Italy to reopen new Genoa bridge two years after fatal tragedy
Almost two years since Italy's Genoa bridge collapsed, killing 43 people, a new structure opens in its place on Monday.
On August 14, 2018, the Morandi motorway bridge, named after the engineer who designed it, gave way during heavy rain, hurling dozens of cars and several trucks onto railway tracks below.
The replacement bridge, a high-tech structure with advanced safety mechanisms designed by famed Italian architect Renzo Piano, will be inaugurated on Monday by Prime Minister Giuseppe Conte.
Families of the victims have refused to take part and will meet in nine days' time to mark the tragedy's second anniversary.
"Tomorrow, I will be in Genoa for the inauguration of the new bridge," Conte wrote on his Facebook account on Sunday.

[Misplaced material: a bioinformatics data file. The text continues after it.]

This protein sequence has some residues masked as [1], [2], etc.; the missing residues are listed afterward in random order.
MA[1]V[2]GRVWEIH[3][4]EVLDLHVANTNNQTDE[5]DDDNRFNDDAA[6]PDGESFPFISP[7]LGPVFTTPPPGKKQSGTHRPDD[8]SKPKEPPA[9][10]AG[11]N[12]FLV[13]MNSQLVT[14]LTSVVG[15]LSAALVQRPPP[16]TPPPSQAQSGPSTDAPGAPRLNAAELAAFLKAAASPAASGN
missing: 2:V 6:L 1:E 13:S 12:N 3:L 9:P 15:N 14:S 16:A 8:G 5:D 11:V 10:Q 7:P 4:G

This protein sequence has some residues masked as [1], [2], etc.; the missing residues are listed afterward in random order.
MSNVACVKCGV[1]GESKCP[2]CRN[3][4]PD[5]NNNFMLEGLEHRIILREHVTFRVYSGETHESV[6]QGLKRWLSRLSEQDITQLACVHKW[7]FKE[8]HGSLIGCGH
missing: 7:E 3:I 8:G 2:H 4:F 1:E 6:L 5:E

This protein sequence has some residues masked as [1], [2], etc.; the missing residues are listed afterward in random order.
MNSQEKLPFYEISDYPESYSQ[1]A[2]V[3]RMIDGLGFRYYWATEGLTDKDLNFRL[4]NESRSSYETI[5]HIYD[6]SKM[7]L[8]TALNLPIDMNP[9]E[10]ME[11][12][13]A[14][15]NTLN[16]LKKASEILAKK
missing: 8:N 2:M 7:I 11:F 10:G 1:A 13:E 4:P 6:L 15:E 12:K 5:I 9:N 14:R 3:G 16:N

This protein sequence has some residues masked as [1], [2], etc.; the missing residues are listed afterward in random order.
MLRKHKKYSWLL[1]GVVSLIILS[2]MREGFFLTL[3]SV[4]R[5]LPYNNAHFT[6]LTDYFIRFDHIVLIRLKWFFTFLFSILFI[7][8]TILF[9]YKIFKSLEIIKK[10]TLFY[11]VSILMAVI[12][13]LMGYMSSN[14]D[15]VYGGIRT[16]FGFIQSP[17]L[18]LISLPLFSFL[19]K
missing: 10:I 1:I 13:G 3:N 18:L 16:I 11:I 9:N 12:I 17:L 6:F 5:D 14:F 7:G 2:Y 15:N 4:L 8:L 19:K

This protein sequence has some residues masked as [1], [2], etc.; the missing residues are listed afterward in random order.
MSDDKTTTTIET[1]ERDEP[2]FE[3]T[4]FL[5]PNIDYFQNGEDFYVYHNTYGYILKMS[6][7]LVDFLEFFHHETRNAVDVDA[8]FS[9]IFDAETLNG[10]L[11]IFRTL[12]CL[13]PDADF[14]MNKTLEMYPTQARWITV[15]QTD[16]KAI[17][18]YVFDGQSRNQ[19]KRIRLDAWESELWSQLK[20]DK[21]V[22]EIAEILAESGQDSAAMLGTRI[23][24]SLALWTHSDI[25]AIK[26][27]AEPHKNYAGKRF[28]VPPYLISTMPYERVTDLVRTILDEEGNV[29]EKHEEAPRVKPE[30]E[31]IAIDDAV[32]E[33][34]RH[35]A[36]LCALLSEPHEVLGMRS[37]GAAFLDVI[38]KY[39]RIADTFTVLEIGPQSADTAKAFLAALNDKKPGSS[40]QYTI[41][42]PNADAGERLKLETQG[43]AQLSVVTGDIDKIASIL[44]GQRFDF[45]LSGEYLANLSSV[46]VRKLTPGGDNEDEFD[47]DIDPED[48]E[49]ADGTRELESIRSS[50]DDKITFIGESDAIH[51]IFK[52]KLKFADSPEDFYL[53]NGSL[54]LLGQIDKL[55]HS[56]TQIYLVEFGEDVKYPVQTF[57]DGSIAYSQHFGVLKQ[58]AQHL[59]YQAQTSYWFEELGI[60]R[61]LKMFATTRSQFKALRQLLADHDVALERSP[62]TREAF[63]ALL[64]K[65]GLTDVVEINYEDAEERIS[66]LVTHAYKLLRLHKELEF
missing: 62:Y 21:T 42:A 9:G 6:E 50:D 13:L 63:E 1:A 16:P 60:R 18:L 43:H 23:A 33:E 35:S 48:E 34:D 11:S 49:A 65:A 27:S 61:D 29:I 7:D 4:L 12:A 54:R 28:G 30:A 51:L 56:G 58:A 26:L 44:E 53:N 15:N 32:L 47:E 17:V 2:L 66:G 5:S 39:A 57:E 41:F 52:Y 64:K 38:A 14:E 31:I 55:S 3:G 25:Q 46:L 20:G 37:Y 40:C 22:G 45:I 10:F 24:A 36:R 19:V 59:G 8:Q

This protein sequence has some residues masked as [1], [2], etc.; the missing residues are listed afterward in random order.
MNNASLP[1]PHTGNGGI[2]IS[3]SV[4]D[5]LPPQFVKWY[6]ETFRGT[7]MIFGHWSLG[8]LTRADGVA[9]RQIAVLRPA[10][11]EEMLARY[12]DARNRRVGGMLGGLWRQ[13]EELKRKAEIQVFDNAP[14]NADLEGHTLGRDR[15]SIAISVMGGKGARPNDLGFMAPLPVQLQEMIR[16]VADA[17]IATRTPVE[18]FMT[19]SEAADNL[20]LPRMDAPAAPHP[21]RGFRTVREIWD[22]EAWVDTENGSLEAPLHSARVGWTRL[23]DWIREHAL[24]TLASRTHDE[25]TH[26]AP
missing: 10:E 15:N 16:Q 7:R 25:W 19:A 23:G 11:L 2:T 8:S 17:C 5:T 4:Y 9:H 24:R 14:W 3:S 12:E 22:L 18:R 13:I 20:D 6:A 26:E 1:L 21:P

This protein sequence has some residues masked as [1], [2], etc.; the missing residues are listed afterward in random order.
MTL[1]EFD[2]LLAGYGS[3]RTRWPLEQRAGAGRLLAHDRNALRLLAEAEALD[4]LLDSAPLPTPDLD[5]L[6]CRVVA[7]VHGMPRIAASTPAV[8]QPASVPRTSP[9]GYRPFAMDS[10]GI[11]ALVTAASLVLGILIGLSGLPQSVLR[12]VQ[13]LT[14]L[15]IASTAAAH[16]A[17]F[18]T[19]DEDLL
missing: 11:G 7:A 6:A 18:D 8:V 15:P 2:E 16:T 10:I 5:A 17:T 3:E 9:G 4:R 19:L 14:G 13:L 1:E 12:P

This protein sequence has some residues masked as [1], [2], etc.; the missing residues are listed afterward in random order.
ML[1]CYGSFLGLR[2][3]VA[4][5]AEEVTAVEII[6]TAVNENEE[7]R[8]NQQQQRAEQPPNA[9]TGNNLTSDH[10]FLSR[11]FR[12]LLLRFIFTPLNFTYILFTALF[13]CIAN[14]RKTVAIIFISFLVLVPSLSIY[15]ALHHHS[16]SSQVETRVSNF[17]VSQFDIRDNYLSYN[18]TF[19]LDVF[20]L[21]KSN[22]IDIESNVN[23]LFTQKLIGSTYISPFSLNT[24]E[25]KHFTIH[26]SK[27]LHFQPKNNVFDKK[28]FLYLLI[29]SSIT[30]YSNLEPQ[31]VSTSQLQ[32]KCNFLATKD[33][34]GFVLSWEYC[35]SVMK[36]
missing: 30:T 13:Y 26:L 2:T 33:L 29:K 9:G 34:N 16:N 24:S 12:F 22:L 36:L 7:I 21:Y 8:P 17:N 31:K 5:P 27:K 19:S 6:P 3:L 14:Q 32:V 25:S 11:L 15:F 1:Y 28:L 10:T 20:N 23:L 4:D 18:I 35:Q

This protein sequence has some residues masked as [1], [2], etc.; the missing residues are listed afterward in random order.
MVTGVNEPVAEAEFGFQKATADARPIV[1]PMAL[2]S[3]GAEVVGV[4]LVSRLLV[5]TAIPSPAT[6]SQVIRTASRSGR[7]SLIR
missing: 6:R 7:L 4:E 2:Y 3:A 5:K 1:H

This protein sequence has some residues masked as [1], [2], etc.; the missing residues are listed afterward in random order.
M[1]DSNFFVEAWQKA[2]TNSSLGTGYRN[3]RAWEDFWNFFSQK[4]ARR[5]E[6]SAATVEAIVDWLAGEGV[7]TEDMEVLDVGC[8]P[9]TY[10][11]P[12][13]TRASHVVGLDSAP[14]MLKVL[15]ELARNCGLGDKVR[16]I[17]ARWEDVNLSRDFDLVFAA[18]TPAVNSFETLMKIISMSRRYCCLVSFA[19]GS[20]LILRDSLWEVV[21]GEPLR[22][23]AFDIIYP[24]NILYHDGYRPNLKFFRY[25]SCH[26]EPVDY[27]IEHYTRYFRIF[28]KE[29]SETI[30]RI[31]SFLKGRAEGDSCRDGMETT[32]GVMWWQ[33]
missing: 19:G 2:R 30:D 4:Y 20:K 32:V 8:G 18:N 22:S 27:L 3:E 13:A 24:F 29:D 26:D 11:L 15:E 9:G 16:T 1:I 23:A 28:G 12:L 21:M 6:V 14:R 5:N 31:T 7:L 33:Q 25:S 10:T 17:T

"From a wound that is slow to heal to the symbol of a new Italy which is recovering."
President Sergio Mattarella will be the first to officially cross the new bridge.
The new bridge will not be open to traffic until Tuesday or Wednesday.
The tragedy laid bare the country's crumbling infrastructure and gave rise to a bitter legal battle, which is still ongoing.
The Morandi was hailed a marvel of engineering when it opened in 1967, but an investigation into the disaster found it was neglected.
Autostrade, which runs almost half of Italy's motorway network, has been accused of failing to maintain it properly, with allegations of falsified safety reports and in-house pressure to slash maintenance costs.
Atlantia, the parent group of Autostrade, is controlled by the wealthy Benetton family, which finally bowed to pressure last month to relinquish control of its besmirched toll-road operator, which will be nationalised.
Autostrade is under investigation, along with several transport ministry officials, for culpable homicide.